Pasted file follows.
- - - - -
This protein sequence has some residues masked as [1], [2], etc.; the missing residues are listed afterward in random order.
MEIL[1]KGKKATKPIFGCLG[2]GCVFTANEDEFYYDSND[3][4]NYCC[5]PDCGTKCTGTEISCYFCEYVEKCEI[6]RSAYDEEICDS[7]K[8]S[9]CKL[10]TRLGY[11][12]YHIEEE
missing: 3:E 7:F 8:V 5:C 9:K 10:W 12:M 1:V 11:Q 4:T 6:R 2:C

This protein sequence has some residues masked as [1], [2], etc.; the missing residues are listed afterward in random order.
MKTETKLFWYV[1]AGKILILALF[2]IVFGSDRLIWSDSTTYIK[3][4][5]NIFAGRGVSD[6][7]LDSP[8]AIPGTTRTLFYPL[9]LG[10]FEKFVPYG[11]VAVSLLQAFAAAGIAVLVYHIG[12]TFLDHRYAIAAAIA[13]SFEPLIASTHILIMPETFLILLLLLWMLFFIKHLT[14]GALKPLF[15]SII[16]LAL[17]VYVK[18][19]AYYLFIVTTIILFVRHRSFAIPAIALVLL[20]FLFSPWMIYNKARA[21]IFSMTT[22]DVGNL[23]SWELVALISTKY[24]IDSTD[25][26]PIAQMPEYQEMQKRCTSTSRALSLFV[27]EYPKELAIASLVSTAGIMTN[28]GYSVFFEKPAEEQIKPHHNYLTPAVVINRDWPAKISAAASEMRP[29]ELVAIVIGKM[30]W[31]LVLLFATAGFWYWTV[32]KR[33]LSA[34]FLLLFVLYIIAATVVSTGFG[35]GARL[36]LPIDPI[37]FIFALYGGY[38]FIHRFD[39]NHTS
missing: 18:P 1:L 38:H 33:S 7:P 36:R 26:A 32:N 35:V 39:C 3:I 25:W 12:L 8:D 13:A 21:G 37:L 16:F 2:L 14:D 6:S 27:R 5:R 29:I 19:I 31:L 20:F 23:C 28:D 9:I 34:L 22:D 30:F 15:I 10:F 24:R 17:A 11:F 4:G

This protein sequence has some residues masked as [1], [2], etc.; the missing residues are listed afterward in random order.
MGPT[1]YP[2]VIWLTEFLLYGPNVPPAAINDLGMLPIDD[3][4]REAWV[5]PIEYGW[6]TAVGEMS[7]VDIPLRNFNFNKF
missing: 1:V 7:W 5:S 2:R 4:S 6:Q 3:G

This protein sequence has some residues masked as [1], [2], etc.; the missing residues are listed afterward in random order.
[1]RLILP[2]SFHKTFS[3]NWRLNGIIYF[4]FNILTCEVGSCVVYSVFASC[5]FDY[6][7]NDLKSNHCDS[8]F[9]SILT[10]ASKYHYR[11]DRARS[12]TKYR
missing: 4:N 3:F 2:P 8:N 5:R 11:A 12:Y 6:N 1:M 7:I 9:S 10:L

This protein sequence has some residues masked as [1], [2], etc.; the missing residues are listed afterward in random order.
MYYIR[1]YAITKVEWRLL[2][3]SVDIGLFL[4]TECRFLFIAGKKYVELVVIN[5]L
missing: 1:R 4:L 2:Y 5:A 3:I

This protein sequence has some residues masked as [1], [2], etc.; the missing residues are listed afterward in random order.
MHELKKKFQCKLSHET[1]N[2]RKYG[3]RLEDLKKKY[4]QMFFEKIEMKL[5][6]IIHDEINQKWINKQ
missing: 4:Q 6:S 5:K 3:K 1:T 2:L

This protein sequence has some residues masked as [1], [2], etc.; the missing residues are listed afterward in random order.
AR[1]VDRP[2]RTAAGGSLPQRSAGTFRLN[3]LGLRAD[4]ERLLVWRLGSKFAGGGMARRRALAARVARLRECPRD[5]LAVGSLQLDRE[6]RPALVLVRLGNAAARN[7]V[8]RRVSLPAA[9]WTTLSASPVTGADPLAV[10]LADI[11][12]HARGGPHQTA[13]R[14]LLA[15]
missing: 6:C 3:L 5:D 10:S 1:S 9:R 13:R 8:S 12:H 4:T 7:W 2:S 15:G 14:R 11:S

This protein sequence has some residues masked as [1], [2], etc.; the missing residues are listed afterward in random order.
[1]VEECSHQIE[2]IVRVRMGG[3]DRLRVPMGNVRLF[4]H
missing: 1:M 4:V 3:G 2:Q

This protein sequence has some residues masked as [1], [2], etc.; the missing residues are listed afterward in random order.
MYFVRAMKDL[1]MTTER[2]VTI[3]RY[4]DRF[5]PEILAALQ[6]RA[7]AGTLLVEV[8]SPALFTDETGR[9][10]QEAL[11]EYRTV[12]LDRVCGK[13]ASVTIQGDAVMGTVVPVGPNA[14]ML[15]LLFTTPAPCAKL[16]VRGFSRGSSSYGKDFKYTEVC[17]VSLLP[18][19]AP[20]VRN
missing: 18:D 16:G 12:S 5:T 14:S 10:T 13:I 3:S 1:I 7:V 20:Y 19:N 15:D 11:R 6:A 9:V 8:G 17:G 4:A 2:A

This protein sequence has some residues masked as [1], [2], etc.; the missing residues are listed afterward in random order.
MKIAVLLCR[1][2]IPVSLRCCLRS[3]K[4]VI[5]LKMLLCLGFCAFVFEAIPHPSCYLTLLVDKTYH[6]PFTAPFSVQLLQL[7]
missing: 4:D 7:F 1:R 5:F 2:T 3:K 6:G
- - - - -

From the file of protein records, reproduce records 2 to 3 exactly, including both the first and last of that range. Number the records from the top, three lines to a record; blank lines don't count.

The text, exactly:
This protein sequence has some residues masked as [1], [2], etc.; the missing residues are listed afterward in random order.
MKTETKLFWYV[1]AGKILILALF[2]IVFGSDRLIWSDSTTYIK[3][4][5]NIFAGRGVSD[6][7]LDSP[8]AIPGTTRTLFYPL[9]LG[10]FEKFVPYG[11]VAVSLLQAFAAAGIAVLVYHIG[12]TFLDHRYAIAAAIA[13]SFEPLIASTHILIMPETFLILLLLLWMLFFIKHLT[14]GALKPLF[15]SII[16]LAL[17]VYVK[18][19]AYYLFIVTTIILFVRHRSFAIPAIALVLL[20]FLFSPWMIYNKARA[21]IFSMTT[22]DVGNL[23]SWELVALISTKY[24]IDSTD[25][26]PIAQMPEYQEMQKRCTSTSRALSLFV[27]EYPKELAIASLVSTAGIMTN[28]GYSVFFEKPAEEQIKPHHNYLTPAVVINRDWPAKISAAASEMRP[29]ELVAIVIGKM[30]W[31]LVLLFATAGFWYWTV[32]KR[33]LSA[34]FLLLFVLYIIAATVVSTGFG[35]GARL[36]LPIDPI[37]FIFALYGGY[38]FIHRFD[39]NHTS
missing: 18:P 1:L 38:H 33:S 7:P 36:R 26:A 32:N 35:V 39:C 3:I 25:W 12:L 8:D 13:A 21:G 37:L 16:F 2:L 14:D 6:S 27:R 5:R 29:I 19:I 31:L 20:F 23:C 28:D 9:I 34:L 22:D 30:F 15:I 10:F 24:R 17:A 11:F 4:G

This protein sequence has some residues masked as [1], [2], etc.; the missing residues are listed afterward in random order.
MGPT[1]YP[2]VIWLTEFLLYGPNVPPAAINDLGMLPIDD[3][4]REAWV[5]PIEYGW[6]TAVGEMS[7]VDIPLRNFNFNKF
missing: 1:V 7:W 5:S 2:R 4:S 6:Q 3:G